Remember all that angst two years ago over the U.S. Department of Labor’s new overtime rules that almost resulted in employers paying overtime to previously Exempt employees or substantially increasing their salaries to maintain the exemption? And then that injunction happened and some Presidential election and then everything changed. Whatever happened to that overtime rule?

Earlier this year, the USDOL said that it intended to issue a new rule on the salary threshold for the overtime exemption in October 2018. And we waited by the phone. No call. On October 17, Secretary of Labor Alexander Acosta [is there any chance he’s related to Jim? That would be too weird] announced that the USDOL will not issue a new proposed overtime rule until March 2019. But we’re not good at delayed gratification!

So while we wait for the feds, New York State continues to provide us with lots of new wage and hour regulation to keep us occupied. On December 31, 2018, the NYS salary threshold for the state’s overtime exemption (the equivalent to the fed’s reg but only for NY employers) will jump to $58,500 annually for employers with more than 10 employees in NYC, $52,650 for those with 10 or fewer in NYC, $46,800 in Westchester and Long Island (with continued increases through 2021), and $43,264 upstate (with increases to $48,750 by 2020). This substantially trumps [pun intended] the feds current salary basis threshold of $23,660.

What this means is that if an employee working in NYS, with exempt duties (primarily those with management responsibilities), is earning less than the salary threshold, they will be entitled to overtime for all hours worked over 40 in a work week. The only way to avoid that outcome is to increase the employee’s annual salary to the applicable threshold–or move your business to New Jersey. So if a mid-level manager in NYC is earning $50,000 a year, regardless of the size of the employer, that employee will become eligible for overtime on December 31 unless he/she gets a raise.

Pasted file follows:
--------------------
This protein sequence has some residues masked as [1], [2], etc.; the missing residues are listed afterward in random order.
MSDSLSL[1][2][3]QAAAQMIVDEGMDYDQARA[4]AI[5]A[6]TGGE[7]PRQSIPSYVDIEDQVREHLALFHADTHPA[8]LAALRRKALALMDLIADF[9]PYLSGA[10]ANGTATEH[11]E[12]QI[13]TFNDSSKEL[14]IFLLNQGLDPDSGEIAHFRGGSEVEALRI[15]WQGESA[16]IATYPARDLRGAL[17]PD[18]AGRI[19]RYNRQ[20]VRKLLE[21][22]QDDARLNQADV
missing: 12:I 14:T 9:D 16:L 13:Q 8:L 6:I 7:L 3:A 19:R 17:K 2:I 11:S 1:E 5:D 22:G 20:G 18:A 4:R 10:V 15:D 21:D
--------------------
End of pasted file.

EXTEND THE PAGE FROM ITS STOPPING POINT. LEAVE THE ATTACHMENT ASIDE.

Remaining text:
Minimum wages are also on the rise just in time for New Years. Starting December 31, 2018, New York City employers with more than 10 employees must pay non-exempt employees no less than $15.00 an hour, employers with fewer than 11 employees must pay a minimum of $13.50. If you were planning a Big Mac attack for New Year’s Eve, you better bring some extra bucks because fast food workers in NYC will also be earning no less than $15.00 an hour starting December 31, 2018. We can’t wait to see what happens to the Dollar Menu.

So although there ain’t no cure in NY for those overtime exemption and minimum wage blues, just load up the ferry and send your employees across the Hudson to Jersey, where we have a lot to be thankful for in this season of giving thanks. The salary threshold for the overtime exemption in New Jersey remains the same as the feds —$23,660, and while the minimum wage will be rising on January 1, 2019…it will only be a mere $8.85.

Enjoy that turkey, stuffing, sweet potatoes, gravy, cranberry sauce (does anyone really eat that?) pies, a nap and some football and from all of us at KH, Happy Thanksgiving!